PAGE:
Philadelphia Public School Crisis

Public schools in Philadelphia are going through a serious budget crisis. The government is cutting back on funding for schools and as a result, schools are eliminating jobs and programs. The schools are being forced to fire teachers and staff members to save money. The school district predicts more than $300 million dollars in deficits.

The city promised an additional $50 million to hire teachers and other staff. The PFT (Philadelphia Federation of Teachers) have bought TV, radio, newspaper, and online ads attacking Mayor Nutter. More than 140,000 students in Philadelphia go to public school. Those students are relying on the PFT, the city, and the state to determine how to to keep schools open and to have those schools excel. These students deserve great teachers, challenging classes, and wonderful art, music and sports programs. Students also deserve a fair chance at long-term success. Two of the top public schools in Philadelphia (Masterman and Central) closed their libraries at the beginning of the year. An action by the district last month allows schools to rehire laid-off staff based on the students needs and the teachers performance. Some think that teachers should be assigned to the schools by student needs and teacher merit. The Commonwealth of Pennsylvania could enhance student achievement if it implemented a student-centered funding formula that ensures expenditures and the outcomes created. The students in one district may have very different needs from the students in another. So the districts need to be flexible. Most people agree that Philadelphia schools need a more stable funding program. Just putting more money into a bad system will not improve any student’s achievement.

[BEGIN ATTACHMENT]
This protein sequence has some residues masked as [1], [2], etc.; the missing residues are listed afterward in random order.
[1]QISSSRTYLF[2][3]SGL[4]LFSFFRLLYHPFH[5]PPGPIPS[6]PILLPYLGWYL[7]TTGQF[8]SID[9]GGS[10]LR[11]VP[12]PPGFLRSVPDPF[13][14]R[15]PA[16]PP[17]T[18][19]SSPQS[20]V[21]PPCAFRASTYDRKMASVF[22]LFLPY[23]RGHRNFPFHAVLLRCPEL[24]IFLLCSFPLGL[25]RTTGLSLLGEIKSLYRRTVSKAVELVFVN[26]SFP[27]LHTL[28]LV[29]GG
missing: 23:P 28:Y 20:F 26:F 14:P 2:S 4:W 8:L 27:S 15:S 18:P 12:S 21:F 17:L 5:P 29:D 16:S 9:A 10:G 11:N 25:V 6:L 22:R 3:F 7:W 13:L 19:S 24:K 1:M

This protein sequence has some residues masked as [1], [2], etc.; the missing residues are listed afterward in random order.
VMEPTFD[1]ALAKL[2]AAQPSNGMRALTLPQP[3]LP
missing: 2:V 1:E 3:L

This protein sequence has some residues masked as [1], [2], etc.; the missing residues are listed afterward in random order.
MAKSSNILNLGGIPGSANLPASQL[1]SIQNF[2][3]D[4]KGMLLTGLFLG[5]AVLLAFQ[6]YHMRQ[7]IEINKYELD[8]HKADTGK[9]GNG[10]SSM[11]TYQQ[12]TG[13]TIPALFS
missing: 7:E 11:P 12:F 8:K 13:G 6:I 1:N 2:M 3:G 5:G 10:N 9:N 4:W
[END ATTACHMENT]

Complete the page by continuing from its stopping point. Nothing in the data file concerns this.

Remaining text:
Many agree that taking away art and music programs affects children in a negative way. An art teacher at Montgomery County Community College, MaryAnn Katowitz says “a lot of the students that I encounter lack the art and music so when they come to me they are at a sort of disadvantage.” David Katowitz, a teacher who teaches children with Autism agrees,“ We use music and art to learn about shapes, the alphabet, math and how to talk and treat each other.” Lisa Bierma, a clinical social worker who works with children with mental health diagnoses in an outpatient clinic, agrees that “Art and music are important tools that help children communicate their thoughts and feelings. These tools are also crucial to child development. I work with a lot of clients who love to use these things in therapy sessions and don’t have exposure or access to them outside of school.” For many underprivileged children who go to public schools not having art and music, learning it at school may be their only chance. According to a brief published by Americans for the Arts, “ A child’s education is not complete unless it includes the arts.” There are studies that say 8th graders from under-resourced environments who do the arts have better grades. They are more likely to go to college. “ The arts make a tremendous impact on the developmental growth of every child.” Researchers have discovered that continuous art and music education leads to better success in math and reading.

Many feel very strongly about the loss of art and music programs. When many others feel that it’s a necessary choice.